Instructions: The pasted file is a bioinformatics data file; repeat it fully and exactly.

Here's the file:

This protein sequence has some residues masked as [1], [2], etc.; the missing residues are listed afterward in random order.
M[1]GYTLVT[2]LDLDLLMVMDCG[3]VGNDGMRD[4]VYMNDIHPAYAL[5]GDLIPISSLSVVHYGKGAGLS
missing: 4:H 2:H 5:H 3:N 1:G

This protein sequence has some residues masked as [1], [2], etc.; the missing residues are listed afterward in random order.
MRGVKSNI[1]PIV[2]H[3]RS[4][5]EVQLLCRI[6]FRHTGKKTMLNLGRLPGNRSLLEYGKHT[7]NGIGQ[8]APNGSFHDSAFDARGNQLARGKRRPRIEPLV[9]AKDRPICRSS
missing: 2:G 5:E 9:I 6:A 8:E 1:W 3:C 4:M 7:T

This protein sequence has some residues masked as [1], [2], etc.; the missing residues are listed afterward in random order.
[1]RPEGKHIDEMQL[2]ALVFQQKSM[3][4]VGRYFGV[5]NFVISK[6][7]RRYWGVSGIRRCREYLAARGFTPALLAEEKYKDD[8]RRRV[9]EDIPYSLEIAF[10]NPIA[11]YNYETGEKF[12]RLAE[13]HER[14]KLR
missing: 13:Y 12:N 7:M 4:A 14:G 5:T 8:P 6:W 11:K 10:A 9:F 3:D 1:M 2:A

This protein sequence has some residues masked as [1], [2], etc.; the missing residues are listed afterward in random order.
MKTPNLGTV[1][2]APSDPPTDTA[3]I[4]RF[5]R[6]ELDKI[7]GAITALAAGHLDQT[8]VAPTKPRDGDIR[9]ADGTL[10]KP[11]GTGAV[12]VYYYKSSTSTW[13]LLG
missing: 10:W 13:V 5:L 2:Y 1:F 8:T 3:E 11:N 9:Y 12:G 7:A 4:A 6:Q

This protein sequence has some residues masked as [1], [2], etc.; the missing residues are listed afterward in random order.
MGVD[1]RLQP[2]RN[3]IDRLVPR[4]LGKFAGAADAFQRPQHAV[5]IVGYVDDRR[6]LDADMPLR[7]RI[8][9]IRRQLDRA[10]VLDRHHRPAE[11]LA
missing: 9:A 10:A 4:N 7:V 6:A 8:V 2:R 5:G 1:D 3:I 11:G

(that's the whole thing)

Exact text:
This protein sequence has some residues masked as [1], [2], etc.; the missing residues are listed afterward in random order.
M[1]GYTLVT[2]LDLDLLMVMDCG[3]VGNDGMRD[4]VYMNDIHPAYAL[5]GDLIPISSLSVVHYGKGAGLS
missing: 4:H 2:H 5:H 3:N 1:G

This protein sequence has some residues masked as [1], [2], etc.; the missing residues are listed afterward in random order.
MRGVKSNI[1]PIV[2]H[3]RS[4][5]EVQLLCRI[6]FRHTGKKTMLNLGRLPGNRSLLEYGKHT[7]NGIGQ[8]APNGSFHDSAFDARGNQLARGKRRPRIEPLV[9]AKDRPICRSS
missing: 2:G 5:E 9:I 6:A 8:E 1:W 3:C 4:M 7:T

This protein sequence has some residues masked as [1], [2], etc.; the missing residues are listed afterward in random order.
[1]RPEGKHIDEMQL[2]ALVFQQKSM[3][4]VGRYFGV[5]NFVISK[6][7]RRYWGVSGIRRCREYLAARGFTPALLAEEKYKDD[8]RRRV[9]EDIPYSLEIAF[10]NPIA[11]YNYETGEKF[12]RLAE[13]HER[14]KLR
missing: 13:Y 12:N 7:M 4:A 14:G 5:T 8:P 6:W 11:K 10:A 9:F 3:D 1:M 2:A

This protein sequence has some residues masked as [1], [2], etc.; the missing residues are listed afterward in random order.
MKTPNLGTV[1][2]APSDPPTDTA[3]I[4]RF[5]R[6]ELDKI[7]GAITALAAGHLDQT[8]VAPTKPRDGDIR[9]ADGTL[10]KP[11]GTGAV[12]VYYYKSSTSTW[13]LLG
missing: 10:W 13:V 5:L 2:Y 1:F 8:T 3:E 11:N 9:Y 12:G 7:A 4:A 6:Q

This protein sequence has some residues masked as [1], [2], etc.; the missing residues are listed afterward in random order.
MGVD[1]RLQP[2]RN[3]IDRLVPR[4]LGKFAGAADAFQRPQHAV[5]IVGYVDDRR[6]LDADMPLR[7]RI[8][9]IRRQLDRA[10]VLDRHHRPAE[11]LA
missing: 9:A 10:A 4:N 7:V 6:A 8:V 2:R 5:G 1:D 3:I 11:G